2018 BIOMIN Mycotoxin Survey Results
The mycotoxin survey report for the year 2018 includes 18,424 raw commodity and finished feed samples from 79 countries.30.08.2019
To test for different mycotoxin contamination, a total of 81,936 analyses were performed. Based on this broad dataset, we present the main dangers for feed quality and animal production from the most important mycotoxins. These results provide also some insight into the mycotoxin threat in 2019. An overview of the different world regions is presented.
The survey report provides information on occurrence and average contamination levels of the main well known mycotoxins, namely aflatoxins (Afla), zearalenone (ZEN), deoxynivalenol (DON), T-2 toxin (T-2), fumonisins (FUM) and ochratoxin A (OTA). Samples have been taken from finished feed as well as raw commodities, which include among others corn, wheat, barley, rice, soybean, corn silage, oats, dried distiller grains (DDGS) and silage. For each region in the world map, an overall risk level is indicated by colour. These risk levels are based on the percentage of samples for which at least one mycotoxin exceeds the risk threshold levels for livestock. The thresholds are defined by BIOMIN and rely on years of practical experience and research. They consider the most sensitive species for each mycotoxin.
Recommended risk threshold of major mycotoxins in ppb
The risk levels range from moderate risk in Oceania up to extreme in South Asia and China/Taiwan. Following the trend in recent years, FUM was highly prevalent with high average concentrations around many regions of the world. Fumonisins are produced by Fusarium proliferatum and F. verticilloides and are predominantly found in corn products. In 2018, 68% of samples analyzed globally tested positive for fumonisins. As expected, corn was particularly very affected and occurrence was higher in warmer regions. Other Fusarium fungi produce DON, which is the second highly abundant mycotoxin. DON tends to be more common than FUM in more temperate regions but DON can also be an issue in subtropical and tropical conditions.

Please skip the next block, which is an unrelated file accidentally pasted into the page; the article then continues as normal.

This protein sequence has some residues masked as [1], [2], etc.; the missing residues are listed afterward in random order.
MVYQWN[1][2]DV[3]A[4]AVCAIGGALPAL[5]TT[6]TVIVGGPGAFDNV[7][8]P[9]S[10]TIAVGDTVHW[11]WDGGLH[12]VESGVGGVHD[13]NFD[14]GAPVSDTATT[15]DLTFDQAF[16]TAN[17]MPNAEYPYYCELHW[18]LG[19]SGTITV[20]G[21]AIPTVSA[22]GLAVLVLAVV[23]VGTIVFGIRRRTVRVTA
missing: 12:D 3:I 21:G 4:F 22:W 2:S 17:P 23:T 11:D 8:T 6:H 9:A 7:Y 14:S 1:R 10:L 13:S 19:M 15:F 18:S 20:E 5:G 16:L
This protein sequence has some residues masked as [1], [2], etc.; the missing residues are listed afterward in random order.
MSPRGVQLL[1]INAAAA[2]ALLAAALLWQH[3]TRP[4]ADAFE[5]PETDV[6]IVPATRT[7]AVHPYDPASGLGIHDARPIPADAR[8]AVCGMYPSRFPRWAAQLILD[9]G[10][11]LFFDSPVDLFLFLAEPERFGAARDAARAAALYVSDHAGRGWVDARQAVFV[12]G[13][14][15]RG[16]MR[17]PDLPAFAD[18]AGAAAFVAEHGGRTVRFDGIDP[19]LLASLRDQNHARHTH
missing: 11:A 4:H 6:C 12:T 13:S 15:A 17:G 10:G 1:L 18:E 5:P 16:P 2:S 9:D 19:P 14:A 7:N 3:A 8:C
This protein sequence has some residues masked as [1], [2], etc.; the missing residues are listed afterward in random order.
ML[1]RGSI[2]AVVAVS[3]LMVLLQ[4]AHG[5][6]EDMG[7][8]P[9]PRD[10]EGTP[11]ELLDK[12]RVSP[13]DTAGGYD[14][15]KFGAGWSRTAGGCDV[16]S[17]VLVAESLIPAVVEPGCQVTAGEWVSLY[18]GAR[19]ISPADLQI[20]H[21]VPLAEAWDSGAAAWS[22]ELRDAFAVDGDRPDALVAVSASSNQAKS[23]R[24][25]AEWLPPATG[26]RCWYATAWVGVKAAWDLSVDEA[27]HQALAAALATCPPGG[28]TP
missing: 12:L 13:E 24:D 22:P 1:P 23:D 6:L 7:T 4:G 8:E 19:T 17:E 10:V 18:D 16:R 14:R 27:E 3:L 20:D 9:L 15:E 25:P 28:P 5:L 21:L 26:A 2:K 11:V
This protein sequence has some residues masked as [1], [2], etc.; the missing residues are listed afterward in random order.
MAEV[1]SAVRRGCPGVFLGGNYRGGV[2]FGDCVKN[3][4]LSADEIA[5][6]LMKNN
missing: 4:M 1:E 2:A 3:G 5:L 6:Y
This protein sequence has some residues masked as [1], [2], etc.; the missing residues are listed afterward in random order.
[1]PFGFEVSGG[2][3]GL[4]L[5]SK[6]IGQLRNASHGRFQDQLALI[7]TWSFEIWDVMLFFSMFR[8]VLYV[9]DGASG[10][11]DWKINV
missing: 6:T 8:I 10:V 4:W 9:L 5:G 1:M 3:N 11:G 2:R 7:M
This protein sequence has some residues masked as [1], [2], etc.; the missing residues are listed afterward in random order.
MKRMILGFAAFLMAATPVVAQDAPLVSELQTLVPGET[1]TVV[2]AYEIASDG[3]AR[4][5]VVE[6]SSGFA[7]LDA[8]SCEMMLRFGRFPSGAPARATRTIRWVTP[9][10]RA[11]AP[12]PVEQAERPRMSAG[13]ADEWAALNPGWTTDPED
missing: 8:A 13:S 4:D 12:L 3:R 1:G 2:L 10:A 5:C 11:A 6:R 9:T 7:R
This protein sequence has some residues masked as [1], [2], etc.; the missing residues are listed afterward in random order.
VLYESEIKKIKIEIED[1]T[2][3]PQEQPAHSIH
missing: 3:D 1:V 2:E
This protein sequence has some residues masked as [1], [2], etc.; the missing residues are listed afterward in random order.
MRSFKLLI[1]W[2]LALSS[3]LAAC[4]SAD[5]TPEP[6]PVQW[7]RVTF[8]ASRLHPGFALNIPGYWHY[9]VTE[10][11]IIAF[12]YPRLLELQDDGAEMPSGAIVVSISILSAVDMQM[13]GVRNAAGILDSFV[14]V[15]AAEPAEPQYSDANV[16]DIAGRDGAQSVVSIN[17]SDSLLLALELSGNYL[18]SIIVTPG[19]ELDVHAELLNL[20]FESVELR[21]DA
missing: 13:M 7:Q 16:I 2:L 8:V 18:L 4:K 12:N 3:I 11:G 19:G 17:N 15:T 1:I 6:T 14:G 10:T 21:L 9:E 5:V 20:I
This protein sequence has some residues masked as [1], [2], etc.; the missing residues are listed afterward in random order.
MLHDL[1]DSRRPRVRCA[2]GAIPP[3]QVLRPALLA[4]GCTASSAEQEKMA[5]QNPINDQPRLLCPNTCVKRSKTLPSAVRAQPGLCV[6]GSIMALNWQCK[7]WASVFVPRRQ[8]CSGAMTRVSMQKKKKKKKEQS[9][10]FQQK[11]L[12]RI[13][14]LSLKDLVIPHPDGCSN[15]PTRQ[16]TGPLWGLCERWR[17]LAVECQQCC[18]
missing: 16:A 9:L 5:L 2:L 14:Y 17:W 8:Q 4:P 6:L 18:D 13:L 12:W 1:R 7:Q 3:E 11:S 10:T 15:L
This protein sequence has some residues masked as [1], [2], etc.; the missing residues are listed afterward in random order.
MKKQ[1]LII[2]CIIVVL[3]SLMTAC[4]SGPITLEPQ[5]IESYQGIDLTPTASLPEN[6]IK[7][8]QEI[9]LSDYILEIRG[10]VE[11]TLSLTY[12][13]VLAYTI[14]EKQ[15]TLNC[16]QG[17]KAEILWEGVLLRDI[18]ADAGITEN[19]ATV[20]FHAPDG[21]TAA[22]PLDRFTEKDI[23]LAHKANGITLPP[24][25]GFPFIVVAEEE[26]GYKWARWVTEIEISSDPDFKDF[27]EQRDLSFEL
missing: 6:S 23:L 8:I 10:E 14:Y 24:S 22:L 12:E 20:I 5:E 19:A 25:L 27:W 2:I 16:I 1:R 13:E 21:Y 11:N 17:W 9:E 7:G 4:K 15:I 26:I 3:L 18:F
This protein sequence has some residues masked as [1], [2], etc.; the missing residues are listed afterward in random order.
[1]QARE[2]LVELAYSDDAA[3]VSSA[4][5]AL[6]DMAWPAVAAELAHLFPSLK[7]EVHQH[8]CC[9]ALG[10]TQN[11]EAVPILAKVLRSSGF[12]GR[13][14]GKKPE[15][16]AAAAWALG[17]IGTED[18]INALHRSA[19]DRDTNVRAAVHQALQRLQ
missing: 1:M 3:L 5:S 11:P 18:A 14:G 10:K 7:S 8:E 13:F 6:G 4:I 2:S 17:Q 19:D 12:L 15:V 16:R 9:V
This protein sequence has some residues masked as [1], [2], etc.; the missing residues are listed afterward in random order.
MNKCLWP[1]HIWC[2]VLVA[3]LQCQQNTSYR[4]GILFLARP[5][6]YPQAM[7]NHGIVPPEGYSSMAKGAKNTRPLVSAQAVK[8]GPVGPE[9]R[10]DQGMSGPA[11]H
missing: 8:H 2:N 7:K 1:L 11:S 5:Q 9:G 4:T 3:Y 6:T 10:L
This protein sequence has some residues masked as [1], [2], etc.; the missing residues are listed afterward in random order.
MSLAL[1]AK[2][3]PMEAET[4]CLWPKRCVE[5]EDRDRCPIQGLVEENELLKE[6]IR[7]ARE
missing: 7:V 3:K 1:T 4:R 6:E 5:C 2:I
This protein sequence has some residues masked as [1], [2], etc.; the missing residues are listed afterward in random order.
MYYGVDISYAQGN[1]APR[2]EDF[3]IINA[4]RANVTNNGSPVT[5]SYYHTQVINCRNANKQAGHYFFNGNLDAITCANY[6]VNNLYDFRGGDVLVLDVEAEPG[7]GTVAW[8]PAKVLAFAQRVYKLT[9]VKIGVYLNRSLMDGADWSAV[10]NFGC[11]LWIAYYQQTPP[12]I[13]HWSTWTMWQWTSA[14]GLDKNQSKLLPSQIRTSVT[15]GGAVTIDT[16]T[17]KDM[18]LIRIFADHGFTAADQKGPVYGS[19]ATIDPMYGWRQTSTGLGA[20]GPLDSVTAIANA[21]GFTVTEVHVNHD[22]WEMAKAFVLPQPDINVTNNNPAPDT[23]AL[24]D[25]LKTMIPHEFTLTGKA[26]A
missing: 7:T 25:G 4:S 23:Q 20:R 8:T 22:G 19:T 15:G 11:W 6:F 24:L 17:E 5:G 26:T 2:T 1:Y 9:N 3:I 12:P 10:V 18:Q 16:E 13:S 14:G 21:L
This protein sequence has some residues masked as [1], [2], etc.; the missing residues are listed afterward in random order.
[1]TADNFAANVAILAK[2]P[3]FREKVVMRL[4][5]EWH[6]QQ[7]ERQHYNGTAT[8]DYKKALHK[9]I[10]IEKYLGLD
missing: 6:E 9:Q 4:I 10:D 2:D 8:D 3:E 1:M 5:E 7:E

Mycotoxin contamination varies between the different regions.
Climate change results in extreme weather conditions and this is one of the most important factors contributing to changing patterns of mycotoxin occurrence around the world.Alexandro Marchioro, Mycotoxin Risk Management Product Manager at BIOMIN, points out one important factor influencing mycotoxin occurrence.
Co-contamination continues to be a hot topic. A full 70% of samples contained two or more mycotoxins. Multiple mycotoxin contamination poses an additional threat to animal production, as certain combinations of mycotoxins are known to have synergistic effects that aggravate the negative consequences for animals. Another problem that should not be underestimated are subclinical effects of mycotoxins on animal health such as reduced productivity or increased disease susceptibility; such effects can be present even with low contamination levels.
In North America, DON was the most abundant mycotoxin, reaching 67% of the total samples with an average of 735 ppb. We observed a rise in DON contamination in cereals from 65% in 2017 to 86% in 2018 with an average of 1,853 ppb. Fumonisins were present in 70% of corn samples analysed, with a high average of 3,497 ppb.
Another important corn sub-product, DDGS, was especially subjected to DON contamination: prevalence was 98% with an average contamination of 1,420 ppb.
In this region, risk is high with 72% of samples having at least one mycotoxin above the risk threshold. DON was present in 88% of cereal samples and a high average concentration (1,949 ppb) was detected. Further, a maximum concentration of 8,750 ppb was found.
FUM was the most abundant mycotoxin in this region. It contaminated 86% of corn, 100% of DDGS and 89% of finished feed samples. A concentration as high as 72,100 ppb of FUM was found. In Argentina, the average concentration of FUM rose from 2,800 ppb in 2017 to 4,762 ppb in 2018.